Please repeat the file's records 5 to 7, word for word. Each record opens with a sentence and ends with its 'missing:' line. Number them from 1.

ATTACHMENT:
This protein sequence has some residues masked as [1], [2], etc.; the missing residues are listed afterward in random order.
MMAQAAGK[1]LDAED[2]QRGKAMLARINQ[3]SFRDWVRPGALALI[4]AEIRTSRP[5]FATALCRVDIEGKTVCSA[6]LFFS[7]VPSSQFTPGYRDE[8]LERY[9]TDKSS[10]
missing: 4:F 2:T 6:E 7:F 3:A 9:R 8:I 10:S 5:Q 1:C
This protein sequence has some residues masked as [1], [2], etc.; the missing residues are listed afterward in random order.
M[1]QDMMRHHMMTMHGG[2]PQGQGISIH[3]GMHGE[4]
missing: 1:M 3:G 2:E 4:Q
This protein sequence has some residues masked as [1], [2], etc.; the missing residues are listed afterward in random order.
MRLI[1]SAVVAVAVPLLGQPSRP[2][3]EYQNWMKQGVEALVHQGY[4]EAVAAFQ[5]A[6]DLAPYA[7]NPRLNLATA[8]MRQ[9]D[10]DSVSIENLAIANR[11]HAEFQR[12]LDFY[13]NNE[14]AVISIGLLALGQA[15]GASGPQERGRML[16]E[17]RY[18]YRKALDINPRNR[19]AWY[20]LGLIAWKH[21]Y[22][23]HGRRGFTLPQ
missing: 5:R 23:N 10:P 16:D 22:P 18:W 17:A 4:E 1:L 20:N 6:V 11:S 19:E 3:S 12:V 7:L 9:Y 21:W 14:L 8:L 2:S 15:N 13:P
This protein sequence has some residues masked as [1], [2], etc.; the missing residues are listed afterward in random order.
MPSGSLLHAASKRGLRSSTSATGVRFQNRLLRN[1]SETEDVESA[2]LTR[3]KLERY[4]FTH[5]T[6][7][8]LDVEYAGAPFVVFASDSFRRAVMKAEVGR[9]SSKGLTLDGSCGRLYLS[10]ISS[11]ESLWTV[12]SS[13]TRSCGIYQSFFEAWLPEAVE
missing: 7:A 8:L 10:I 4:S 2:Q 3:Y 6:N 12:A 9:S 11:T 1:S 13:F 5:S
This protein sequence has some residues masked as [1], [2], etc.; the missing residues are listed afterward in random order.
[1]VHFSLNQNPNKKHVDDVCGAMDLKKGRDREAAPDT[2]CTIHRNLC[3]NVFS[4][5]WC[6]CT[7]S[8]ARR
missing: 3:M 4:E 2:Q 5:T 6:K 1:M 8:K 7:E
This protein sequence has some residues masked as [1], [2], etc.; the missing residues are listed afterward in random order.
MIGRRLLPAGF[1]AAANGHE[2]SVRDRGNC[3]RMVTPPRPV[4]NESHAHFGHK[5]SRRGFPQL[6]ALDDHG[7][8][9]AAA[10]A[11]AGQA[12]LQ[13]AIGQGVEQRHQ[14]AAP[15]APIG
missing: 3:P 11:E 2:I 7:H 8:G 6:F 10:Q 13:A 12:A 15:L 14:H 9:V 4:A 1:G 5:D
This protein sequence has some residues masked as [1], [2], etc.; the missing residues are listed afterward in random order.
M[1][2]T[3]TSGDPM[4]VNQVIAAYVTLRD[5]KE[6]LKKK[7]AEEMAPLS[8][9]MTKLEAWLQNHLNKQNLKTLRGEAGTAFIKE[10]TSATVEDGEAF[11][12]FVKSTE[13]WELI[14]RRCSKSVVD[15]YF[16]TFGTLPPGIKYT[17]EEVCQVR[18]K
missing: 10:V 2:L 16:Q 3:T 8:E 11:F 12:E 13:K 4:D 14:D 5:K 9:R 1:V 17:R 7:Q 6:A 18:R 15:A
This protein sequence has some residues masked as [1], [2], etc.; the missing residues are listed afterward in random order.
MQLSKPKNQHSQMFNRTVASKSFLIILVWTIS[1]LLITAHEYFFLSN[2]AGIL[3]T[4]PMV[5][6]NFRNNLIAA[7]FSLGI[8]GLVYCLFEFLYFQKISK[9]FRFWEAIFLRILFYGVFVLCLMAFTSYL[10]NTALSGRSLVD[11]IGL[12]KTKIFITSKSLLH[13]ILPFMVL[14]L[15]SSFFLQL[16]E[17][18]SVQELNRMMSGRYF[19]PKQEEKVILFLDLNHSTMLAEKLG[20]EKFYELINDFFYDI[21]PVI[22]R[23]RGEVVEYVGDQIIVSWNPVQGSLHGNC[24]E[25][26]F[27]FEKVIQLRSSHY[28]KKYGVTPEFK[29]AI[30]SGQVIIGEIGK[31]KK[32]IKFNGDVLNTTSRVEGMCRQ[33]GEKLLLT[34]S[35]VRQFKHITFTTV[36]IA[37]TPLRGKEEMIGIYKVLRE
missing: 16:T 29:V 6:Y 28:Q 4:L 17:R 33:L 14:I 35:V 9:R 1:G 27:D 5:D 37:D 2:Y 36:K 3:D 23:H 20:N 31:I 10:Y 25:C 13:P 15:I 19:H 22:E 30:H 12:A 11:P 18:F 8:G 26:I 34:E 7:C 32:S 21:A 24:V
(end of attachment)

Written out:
This protein sequence has some residues masked as [1], [2], etc.; the missing residues are listed afterward in random order.
[1]VHFSLNQNPNKKHVDDVCGAMDLKKGRDREAAPDT[2]CTIHRNLC[3]NVFS[4][5]WC[6]CT[7]S[8]ARR
missing: 3:M 4:E 2:Q 5:T 6:K 1:M 8:K 7:E
This protein sequence has some residues masked as [1], [2], etc.; the missing residues are listed afterward in random order.
MIGRRLLPAGF[1]AAANGHE[2]SVRDRGNC[3]RMVTPPRPV[4]NESHAHFGHK[5]SRRGFPQL[6]ALDDHG[7][8][9]AAA[10]A[11]AGQA[12]LQ[13]AIGQGVEQRHQ[14]AAP[15]APIG
missing: 3:P 11:E 2:I 7:H 8:G 6:F 10:Q 13:A 12:A 15:L 14:H 9:V 4:A 1:G 5:D
This protein sequence has some residues masked as [1], [2], etc.; the missing residues are listed afterward in random order.
M[1][2]T[3]TSGDPM[4]VNQVIAAYVTLRD[5]KE[6]LKKK[7]AEEMAPLS[8][9]MTKLEAWLQNHLNKQNLKTLRGEAGTAFIKE[10]TSATVEDGEAF[11][12]FVKSTE[13]WELI[14]RRCSKSVVD[15]YF[16]TFGTLPPGIKYT[17]EEVCQVR[18]K
missing: 10:V 2:L 16:Q 3:T 8:E 11:F 12:E 13:K 4:D 14:D 5:K 9:R 1:V 17:R 7:Q 6:A 18:R 15:A